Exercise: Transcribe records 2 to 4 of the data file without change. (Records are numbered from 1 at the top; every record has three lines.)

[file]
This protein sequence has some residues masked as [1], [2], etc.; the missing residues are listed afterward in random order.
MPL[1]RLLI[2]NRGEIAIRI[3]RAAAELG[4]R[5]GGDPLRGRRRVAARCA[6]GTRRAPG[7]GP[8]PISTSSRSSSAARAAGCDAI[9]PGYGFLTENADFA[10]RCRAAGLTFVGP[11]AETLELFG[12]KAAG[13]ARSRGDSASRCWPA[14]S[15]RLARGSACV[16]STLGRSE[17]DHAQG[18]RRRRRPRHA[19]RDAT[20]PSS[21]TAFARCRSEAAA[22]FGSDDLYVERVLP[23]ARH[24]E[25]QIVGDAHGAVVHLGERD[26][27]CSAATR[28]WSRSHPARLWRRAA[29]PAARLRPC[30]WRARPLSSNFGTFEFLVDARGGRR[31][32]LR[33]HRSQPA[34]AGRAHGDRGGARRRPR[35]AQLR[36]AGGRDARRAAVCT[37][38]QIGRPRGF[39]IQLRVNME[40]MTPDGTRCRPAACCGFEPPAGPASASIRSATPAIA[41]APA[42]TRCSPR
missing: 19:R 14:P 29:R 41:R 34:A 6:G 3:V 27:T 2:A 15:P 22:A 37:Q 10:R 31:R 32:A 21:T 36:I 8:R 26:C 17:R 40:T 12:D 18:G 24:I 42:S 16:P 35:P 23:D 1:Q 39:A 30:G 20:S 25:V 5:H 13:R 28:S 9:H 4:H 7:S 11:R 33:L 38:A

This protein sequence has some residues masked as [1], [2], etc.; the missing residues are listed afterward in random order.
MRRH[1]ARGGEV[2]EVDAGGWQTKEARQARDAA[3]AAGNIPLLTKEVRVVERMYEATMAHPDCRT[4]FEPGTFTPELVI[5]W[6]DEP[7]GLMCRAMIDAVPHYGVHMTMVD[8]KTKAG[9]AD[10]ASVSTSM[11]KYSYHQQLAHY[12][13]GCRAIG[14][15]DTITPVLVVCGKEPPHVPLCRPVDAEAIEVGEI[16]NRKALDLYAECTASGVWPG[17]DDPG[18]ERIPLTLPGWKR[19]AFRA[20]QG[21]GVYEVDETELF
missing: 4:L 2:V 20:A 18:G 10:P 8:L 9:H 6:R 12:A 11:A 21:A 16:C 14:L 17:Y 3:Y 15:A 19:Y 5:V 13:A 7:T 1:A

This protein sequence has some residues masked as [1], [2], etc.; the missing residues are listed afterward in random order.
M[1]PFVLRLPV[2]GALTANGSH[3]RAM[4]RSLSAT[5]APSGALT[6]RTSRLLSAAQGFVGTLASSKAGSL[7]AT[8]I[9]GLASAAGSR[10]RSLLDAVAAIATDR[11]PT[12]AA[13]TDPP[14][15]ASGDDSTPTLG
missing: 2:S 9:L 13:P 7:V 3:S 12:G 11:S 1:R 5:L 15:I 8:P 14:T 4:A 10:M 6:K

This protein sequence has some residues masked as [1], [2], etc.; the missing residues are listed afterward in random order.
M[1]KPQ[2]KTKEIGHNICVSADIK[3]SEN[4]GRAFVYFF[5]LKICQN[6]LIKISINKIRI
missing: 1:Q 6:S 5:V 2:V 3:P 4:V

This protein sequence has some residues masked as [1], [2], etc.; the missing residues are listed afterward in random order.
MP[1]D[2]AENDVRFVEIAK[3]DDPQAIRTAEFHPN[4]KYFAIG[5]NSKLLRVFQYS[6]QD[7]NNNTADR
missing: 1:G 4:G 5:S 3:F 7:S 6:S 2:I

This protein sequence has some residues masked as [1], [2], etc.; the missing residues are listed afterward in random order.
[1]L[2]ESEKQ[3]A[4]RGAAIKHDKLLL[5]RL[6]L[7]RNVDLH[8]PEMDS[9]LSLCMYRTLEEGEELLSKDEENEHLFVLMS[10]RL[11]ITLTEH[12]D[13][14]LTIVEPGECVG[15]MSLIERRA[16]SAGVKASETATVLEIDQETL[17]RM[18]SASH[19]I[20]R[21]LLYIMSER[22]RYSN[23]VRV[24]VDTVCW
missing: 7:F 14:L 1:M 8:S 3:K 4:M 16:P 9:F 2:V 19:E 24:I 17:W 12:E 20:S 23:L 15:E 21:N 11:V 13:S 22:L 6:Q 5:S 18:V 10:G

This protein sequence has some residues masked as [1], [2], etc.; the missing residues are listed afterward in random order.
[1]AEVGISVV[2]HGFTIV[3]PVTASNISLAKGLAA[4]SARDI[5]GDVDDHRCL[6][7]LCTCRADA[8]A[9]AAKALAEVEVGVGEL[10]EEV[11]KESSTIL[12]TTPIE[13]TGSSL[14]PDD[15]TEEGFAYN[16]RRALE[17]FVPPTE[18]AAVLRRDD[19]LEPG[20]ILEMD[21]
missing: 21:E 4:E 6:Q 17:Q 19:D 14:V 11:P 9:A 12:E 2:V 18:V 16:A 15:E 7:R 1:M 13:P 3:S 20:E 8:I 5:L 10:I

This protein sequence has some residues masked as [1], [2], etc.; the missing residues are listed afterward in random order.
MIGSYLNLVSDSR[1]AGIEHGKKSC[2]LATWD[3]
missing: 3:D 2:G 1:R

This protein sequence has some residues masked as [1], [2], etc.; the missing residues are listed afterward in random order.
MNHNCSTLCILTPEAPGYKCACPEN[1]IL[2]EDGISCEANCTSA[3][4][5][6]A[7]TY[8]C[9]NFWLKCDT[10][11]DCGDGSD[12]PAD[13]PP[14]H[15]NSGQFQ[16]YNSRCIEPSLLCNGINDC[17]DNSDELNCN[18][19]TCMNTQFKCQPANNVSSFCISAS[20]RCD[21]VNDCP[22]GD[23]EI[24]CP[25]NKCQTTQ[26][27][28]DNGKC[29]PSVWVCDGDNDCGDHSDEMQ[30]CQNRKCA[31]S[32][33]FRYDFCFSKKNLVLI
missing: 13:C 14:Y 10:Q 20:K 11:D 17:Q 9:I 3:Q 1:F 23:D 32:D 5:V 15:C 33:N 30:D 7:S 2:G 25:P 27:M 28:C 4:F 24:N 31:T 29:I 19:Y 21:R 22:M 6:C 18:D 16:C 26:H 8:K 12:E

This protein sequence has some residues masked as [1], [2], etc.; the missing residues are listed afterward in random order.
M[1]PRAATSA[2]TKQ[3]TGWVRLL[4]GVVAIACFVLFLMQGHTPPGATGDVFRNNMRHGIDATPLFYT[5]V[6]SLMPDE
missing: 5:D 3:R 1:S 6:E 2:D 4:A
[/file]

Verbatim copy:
This protein sequence has some residues masked as [1], [2], etc.; the missing residues are listed afterward in random order.
MRRH[1]ARGGEV[2]EVDAGGWQTKEARQARDAA[3]AAGNIPLLTKEVRVVERMYEATMAHPDCRT[4]FEPGTFTPELVI[5]W[6]DEP[7]GLMCRAMIDAVPHYGVHMTMVD[8]KTKAG[9]AD[10]ASVSTSM[11]KYSYHQQLAHY[12][13]GCRAIG[14][15]DTITPVLVVCGKEPPHVPLCRPVDAEAIEVGEI[16]NRKALDLYAECTASGVWPG[17]DDPG[18]ERIPLTLPGWKR[19]AFRA[20]QG[21]GVYEVDETELF
missing: 4:L 2:V 20:A 18:G 10:P 8:L 9:H 6:R 12:A 11:A 21:A 16:C 14:L 17:Y 3:Y 15:A 19:Y 5:V 13:A 7:T 1:A

This protein sequence has some residues masked as [1], [2], etc.; the missing residues are listed afterward in random order.
M[1]PFVLRLPV[2]GALTANGSH[3]RAM[4]RSLSAT[5]APSGALT[6]RTSRLLSAAQGFVGTLASSKAGSL[7]AT[8]I[9]GLASAAGSR[10]RSLLDAVAAIATDR[11]PT[12]AA[13]TDPP[14][15]ASGDDSTPTLG
missing: 2:S 9:L 13:P 7:V 3:S 12:G 11:S 1:R 5:L 15:I 8:P 14:T 4:A 10:M 6:K

This protein sequence has some residues masked as [1], [2], etc.; the missing residues are listed afterward in random order.
M[1]KPQ[2]KTKEIGHNICVSADIK[3]SEN[4]GRAFVYFF[5]LKICQN[6]LIKISINKIRI
missing: 1:Q 6:S 5:V 2:V 3:P 4:V